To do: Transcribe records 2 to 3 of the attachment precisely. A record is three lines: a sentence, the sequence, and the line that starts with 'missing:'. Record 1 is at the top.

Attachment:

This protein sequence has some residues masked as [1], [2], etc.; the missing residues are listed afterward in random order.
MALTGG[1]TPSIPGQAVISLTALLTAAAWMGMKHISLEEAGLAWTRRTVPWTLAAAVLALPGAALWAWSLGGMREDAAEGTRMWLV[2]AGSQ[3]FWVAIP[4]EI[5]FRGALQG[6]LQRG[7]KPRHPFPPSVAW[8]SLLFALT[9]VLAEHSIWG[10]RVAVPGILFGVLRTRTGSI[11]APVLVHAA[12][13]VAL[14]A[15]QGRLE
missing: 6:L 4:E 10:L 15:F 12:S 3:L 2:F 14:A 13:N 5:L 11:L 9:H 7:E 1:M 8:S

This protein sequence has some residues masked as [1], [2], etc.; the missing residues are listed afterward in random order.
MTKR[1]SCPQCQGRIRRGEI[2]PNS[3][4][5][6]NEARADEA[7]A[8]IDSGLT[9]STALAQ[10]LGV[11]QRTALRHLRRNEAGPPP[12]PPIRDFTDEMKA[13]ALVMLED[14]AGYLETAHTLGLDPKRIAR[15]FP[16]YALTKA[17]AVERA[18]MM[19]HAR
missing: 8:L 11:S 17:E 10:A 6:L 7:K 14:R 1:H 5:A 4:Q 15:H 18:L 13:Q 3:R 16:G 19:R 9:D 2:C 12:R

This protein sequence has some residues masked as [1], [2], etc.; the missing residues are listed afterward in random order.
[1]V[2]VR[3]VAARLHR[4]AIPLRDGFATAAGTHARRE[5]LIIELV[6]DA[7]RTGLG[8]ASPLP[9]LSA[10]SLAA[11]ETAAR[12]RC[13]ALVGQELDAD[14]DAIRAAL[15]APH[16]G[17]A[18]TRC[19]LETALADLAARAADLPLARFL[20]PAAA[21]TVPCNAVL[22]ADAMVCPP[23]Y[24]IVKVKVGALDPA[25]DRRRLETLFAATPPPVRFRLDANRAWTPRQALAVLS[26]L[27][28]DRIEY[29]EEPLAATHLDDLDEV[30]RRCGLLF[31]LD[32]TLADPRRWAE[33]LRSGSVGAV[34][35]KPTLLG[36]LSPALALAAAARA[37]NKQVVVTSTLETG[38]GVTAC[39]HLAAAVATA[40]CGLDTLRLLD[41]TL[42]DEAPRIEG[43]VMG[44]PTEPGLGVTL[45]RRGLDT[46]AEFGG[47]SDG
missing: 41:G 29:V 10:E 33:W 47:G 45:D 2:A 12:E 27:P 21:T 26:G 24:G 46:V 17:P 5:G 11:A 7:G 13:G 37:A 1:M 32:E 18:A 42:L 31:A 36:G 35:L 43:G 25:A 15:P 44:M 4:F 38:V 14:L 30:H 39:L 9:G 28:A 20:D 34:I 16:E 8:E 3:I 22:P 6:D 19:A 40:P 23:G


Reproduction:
This protein sequence has some residues masked as [1], [2], etc.; the missing residues are listed afterward in random order.
MTKR[1]SCPQCQGRIRRGEI[2]PNS[3][4][5][6]NEARADEA[7]A[8]IDSGLT[9]STALAQ[10]LGV[11]QRTALRHLRRNEAGPPP[12]PPIRDFTDEMKA[13]ALVMLED[14]AGYLETAHTLGLDPKRIAR[15]FP[16]YALTKA[17]AVERA[18]MM[19]HAR
missing: 8:L 11:S 17:E 10:A 6:L 7:K 14:R 1:H 5:A 4:Q 15:H 18:L 13:Q 3:R 16:G 19:R 9:D 2:C 12:R

This protein sequence has some residues masked as [1], [2], etc.; the missing residues are listed afterward in random order.
[1]V[2]VR[3]VAARLHR[4]AIPLRDGFATAAGTHARRE[5]LIIELV[6]DA[7]RTGLG[8]ASPLP[9]LSA[10]SLAA[11]ETAAR[12]RC[13]ALVGQELDAD[14]DAIRAAL[15]APH[16]G[17]A[18]TRC[19]LETALADLAARAADLPLARFL[20]PAAA[21]TVPCNAVL[22]ADAMVCPP[23]Y[24]IVKVKVGALDPA[25]DRRRLETLFAATPPPVRFRLDANRAWTPRQALAVLS[26]L[27][28]DRIEY[29]EEPLAATHLDDLDEV[30]RRCGLLF[31]LD[32]TLADPRRWAE[33]LRSGSVGAV[34][35]KPTLLG[36]LSPALALAAAARA[37]NKQVVVTSTLETG[38]GVTAC[39]HLAAAVATA[40]CGLDTLRLLD[41]TL[42]DEAPRIEG[43]VMG[44]PTEPGLGVTL[45]RRGLDT[46]AEFGG[47]SDG
missing: 41:G 29:V 10:E 33:W 47:G 45:D 2:A 12:E 27:P 21:T 26:G 24:G 46:V 17:P 5:G 11:A 7:G 13:G 37:A 1:M 32:E 18:A 42:L 31:A 36:G 35:L 43:G 25:A 15:P 44:M 4:F 38:V 14:L 30:H 39:L 9:G 28:A 20:D 34:I 16:E 8:E 3:I 22:P 6:D 19:A 40:P 23:G